After publishing this post I read Jacqui Sharp’s post about a parent education session and the same fear was evident.  I am now planning (in my head at this stage) a Parent night for my school.  Early in the new year (Feb2011 for Aus) we need to inform our parents of our plans, activities and get them on board.  We can showcase the positives – the class and student blogs etc.  I want them to understand why I believe blogging and engaging in the on-line world is such a positive thing – I want to alleviate the fear (or at least try).    This is all relatively new to teachers so it is very fair that we need to spend time to bring parents onboard as well.

Perhaps if we get it right or at least start it better, at Primary school level, the staff at high schools won’t have such a hard time as those I watched last week.

6 thoughts on “It comes down to trust ..

  1. It is heartening to read that the school is ready to trust the students to do the right thing. It sounds as though they are really ready for the program.

    I think that the media’s negativity towards Facebook influences parents, who have no real idea how it can be used for good.

  2. […] This post was mentioned on Twitter by gcouros, Patrick Larkin. Patrick Larkin said: RT @gcouros: Celia's reflections – It comes down to trust .. #bhschat […]

  3. This school certainly does sound as though they have prepared well! It is interesting how parents perceive what education should look like in school, when in their own workforce, surely, they must see huge change and innovation happening. Facebook is proving to a useful admin tool in a school I work in. Jane Danielson’s blog is documenting how Social Media is bridging a gap in communication to the local community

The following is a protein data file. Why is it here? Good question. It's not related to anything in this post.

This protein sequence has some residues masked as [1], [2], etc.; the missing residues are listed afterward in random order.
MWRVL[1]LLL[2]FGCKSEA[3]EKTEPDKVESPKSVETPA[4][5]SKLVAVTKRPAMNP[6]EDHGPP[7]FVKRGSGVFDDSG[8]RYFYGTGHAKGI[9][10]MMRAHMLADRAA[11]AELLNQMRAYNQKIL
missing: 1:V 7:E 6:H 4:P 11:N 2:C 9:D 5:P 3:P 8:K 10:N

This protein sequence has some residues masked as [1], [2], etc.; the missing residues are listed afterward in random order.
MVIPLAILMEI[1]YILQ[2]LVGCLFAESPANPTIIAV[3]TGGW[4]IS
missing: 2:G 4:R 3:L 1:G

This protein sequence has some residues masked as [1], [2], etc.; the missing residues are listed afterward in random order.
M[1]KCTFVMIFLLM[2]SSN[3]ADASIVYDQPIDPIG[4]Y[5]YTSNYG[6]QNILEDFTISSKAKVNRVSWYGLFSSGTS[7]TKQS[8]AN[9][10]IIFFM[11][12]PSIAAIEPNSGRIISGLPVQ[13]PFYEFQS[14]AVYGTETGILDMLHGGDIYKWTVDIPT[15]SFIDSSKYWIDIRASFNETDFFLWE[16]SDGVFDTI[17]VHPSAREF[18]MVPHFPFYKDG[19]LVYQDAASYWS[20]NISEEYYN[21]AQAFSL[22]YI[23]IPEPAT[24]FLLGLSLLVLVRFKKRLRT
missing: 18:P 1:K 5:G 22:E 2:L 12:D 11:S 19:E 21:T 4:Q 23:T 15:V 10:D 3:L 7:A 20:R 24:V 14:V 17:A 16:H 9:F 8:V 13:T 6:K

As you say and I back up in my blog post is that we need to educate parents in order to allay their fears and develop a better understanding of how Social Media, Web2.0 and e-Learning works in a school.

  4. I defiantly think trust in extremely important and that students need to learn to be responsible, but I also think that since the students are high schoolers and even though they have all this technology at their fingertips they are old enough to be responsible with it. I think high school is a good age to start this because in college they will have their own computers and they will have to discipline themselves and do they work first. Even though parents are scared that their children will do poorly in school I think they need to trust them and eventually the students will understand that they need to get work done first because the more restriction the students have the less trust there is. The one thing high schoolers hate is the feeling that since someone is older than you, they are superior and more important. I think computers will show how responsible High schoolers can be and will show how responsible kids can be if they know they are trusted.

  5. Although kids are using computers more, doesn’t mean they can’t use paper. They can still learn how to spell and write. They can learn on paper, and transfer it to the computer so they can use both. You have to be able to trust your kids on the computer.

  6. I think it is great that this is funded by a government grant. Going 1:1 will be very beneficial if students are trusted. I agree that it all comes down to trust. If students cant be trusted while using their laptops then things will take longer to get accomplished. Students should be trusted while using laptops.